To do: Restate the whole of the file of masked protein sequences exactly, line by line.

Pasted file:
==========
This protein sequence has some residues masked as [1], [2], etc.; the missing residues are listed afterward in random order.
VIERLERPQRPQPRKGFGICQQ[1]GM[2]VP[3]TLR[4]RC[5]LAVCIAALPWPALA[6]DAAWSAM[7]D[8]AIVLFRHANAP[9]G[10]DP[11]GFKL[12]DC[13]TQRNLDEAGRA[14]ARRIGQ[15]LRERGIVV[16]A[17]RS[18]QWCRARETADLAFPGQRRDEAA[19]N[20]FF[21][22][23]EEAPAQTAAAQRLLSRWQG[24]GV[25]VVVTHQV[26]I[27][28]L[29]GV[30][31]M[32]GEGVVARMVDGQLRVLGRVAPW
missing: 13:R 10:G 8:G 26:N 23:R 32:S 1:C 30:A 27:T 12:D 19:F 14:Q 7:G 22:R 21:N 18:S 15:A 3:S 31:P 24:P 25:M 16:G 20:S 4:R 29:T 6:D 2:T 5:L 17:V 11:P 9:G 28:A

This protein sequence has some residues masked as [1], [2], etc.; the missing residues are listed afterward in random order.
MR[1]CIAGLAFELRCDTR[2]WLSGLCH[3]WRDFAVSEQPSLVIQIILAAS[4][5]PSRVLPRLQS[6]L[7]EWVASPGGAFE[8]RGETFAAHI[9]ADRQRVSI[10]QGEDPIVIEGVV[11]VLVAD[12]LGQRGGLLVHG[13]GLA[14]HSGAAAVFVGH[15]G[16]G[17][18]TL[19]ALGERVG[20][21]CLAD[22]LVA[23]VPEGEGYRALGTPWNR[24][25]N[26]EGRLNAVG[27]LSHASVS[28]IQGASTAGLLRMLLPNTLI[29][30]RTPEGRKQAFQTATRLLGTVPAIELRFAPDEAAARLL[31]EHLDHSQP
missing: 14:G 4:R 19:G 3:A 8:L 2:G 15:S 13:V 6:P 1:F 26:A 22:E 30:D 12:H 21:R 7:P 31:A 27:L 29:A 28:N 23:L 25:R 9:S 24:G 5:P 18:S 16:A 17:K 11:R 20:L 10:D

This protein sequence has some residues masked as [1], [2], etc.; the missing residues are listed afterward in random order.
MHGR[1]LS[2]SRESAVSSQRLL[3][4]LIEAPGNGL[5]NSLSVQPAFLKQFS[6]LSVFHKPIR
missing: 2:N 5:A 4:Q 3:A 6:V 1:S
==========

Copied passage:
This protein sequence has some residues masked as [1], [2], etc.; the missing residues are listed afterward in random order.
VIERLERPQRPQPRKGFGICQQ[1]GM[2]VP[3]TLR[4]RC[5]LAVCIAALPWPALA[6]DAAWSAM[7]D[8]AIVLFRHANAP[9]G[10]DP[11]GFKL[12]DC[13]TQRNLDEAGRA[14]ARRIGQ[15]LRERGIVV[16]A[17]RS[18]QWCRARETADLAFPGQRRDEAA[19]N[20]FF[21][22][23]EEAPAQTAAAQRLLSRWQG[24]GV[25]VVVTHQV[26]I[27][28]L[29]GV[30][31]M[32]GEGVVARMVDGQLRVLGRVAPW
missing: 13:R 10:G 8:G 26:N 23:R 32:S 1:C 30:A 27:T 12:D 19:F 14:Q 7:G 22:R 21:N 18:S 15:A 3:S 31:P 24:P 25:M 16:G 20:S 4:R 29:T 6:D 2:T 5:L 17:V 11:P 9:G 28:A

This protein sequence has some residues masked as [1], [2], etc.; the missing residues are listed afterward in random order.
MR[1]CIAGLAFELRCDTR[2]WLSGLCH[3]WRDFAVSEQPSLVIQIILAAS[4][5]PSRVLPRLQS[6]L[7]EWVASPGGAFE[8]RGETFAAHI[9]ADRQRVSI[10]QGEDPIVIEGVV[11]VLVAD[12]LGQRGGLLVHG[13]GLA[14]HSGAAAVFVGH[15]G[16]G[17][18]TL[19]ALGERVG[20][21]CLAD[22]LVA[23]VPEGEGYRALGTPWNR[24][25]N[26]EGRLNAVG[27]LSHASVS[28]IQGASTAGLLRMLLPNTLI[29][30]RTPEGRKQAFQTATRLLGTVPAIELRFAPDEAAARLL[31]EHLDHSQP
missing: 14:G 4:R 19:G 3:A 8:L 2:G 15:S 13:V 6:P 1:F 26:A 22:E 30:D 12:H 21:R 7:P 31:A 27:L 29:A 28:N 23:L 25:R 9:S 24:G 5:P 18:S 16:A 17:K 11:R 20:L 10:D

This protein sequence has some residues masked as [1], [2], etc.; the missing residues are listed afterward in random order.
MHGR[1]LS[2]SRESAVSSQRLL[3][4]LIEAPGNGL[5]NSLSVQPAFLKQFS[6]LSVFHKPIR
missing: 2:N 5:A 4:Q 3:A 6:V 1:S